Reply
    1. Sherry of Save. Spend. Splurge.

      I LOVE this. I want to do something similar to what your parents did with you. Although maybe not with the expensive schools. I am not certain they are worth it until university level..

      Reply
  2. mia

    Nope. Though nowadays I could probably figure it out based on Glassdoor/the internet since my parents worked for very large corporations. But we didn’t have such information when I was growing up, and I’m glad.

    Reply
    1. Sherry of Save. Spend. Splurge.

      Why glad? Did it not make it at least a good idea to use it to teach kids how you can afford everything around you? I’m curious, asking for Little BUn’s future…

      Reply
      1. Mia

        It isn’t the information per se, but how it is presented. I don’t think they need to learn in that much detail before they are ready and they don’t need to learn from the Internet rather than me. And they don’t need to have easy access to info on what all their friends’ parents make.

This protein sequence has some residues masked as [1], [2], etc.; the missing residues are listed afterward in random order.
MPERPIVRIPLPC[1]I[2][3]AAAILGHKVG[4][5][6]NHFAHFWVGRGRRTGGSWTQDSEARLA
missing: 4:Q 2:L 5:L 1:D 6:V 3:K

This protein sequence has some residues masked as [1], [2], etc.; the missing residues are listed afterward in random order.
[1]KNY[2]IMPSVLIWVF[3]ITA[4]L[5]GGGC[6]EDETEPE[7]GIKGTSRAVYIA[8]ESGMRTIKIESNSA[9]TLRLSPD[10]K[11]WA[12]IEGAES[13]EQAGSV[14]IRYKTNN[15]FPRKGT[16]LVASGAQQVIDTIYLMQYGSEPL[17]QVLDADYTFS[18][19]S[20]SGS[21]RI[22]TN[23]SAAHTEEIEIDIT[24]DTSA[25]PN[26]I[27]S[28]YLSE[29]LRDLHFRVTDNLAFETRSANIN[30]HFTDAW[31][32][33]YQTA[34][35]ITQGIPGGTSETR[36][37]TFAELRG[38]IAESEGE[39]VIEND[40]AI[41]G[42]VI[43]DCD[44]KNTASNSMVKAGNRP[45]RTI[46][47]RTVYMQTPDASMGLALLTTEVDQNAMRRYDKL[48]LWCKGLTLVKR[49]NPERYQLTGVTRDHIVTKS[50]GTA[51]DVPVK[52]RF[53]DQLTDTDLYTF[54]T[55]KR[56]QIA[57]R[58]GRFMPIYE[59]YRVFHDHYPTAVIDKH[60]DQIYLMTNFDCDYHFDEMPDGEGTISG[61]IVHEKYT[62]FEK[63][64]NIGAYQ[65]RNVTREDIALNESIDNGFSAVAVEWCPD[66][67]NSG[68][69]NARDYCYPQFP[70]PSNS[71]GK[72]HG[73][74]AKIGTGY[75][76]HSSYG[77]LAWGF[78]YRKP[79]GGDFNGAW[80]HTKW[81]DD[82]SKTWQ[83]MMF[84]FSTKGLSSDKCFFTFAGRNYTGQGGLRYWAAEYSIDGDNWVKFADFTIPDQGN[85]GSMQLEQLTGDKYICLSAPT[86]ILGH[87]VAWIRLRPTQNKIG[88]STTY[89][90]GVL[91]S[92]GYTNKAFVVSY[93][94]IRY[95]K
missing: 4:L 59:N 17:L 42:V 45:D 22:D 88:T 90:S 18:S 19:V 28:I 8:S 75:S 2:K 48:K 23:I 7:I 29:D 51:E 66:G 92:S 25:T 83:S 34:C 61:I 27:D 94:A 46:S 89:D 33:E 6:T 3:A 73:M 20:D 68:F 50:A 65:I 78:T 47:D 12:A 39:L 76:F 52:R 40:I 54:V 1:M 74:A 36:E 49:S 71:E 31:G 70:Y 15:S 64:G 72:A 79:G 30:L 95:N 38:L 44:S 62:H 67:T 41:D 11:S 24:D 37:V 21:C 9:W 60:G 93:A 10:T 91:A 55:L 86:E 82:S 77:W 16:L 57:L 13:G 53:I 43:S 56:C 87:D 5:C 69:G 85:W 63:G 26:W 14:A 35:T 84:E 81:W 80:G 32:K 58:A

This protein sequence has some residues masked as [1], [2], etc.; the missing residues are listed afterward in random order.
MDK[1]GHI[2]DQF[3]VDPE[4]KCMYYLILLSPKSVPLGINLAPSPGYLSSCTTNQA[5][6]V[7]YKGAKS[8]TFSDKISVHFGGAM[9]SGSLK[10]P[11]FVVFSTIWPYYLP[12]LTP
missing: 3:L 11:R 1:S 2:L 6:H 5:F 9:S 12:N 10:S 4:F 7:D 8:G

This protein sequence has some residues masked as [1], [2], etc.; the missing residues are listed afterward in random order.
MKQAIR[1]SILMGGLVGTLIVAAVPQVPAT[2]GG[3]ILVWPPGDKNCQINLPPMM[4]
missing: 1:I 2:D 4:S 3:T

Reply
          1. Mia

            It’s obviously easier if you work in certain professions/industries since that information isn’t public for most jobs.

            Unfortunately, in my case, this sort of information is disclosed once you get to a certain level in my industry/profession (since it’s related to lobbying).

          2. Sherry of Save. Spend. Splurge.

            Oh I see. But even with Glassdoor you can find salary info… or at least an idea.

            Obviously the way we live, where we live.. there is no way he won’t know we are comfortable. I just want to be careful how we approach this subject.

  3. Xin

    I generally did know what my parents made, or at least had several data points for it, starting from around age 10 or so. I think that was helpful to me, and it’s reasonable information for parents to impart. (I was still too young to fully understand what the numbers actually meant, in terms of real world spending power, and probably didn’t particularly understand money until I was in my mid-20s, but my parents were always reasonably frugal and responsible, and probably were teaching me a reasonable lifestyle and reasonable approaches to money management with their example.)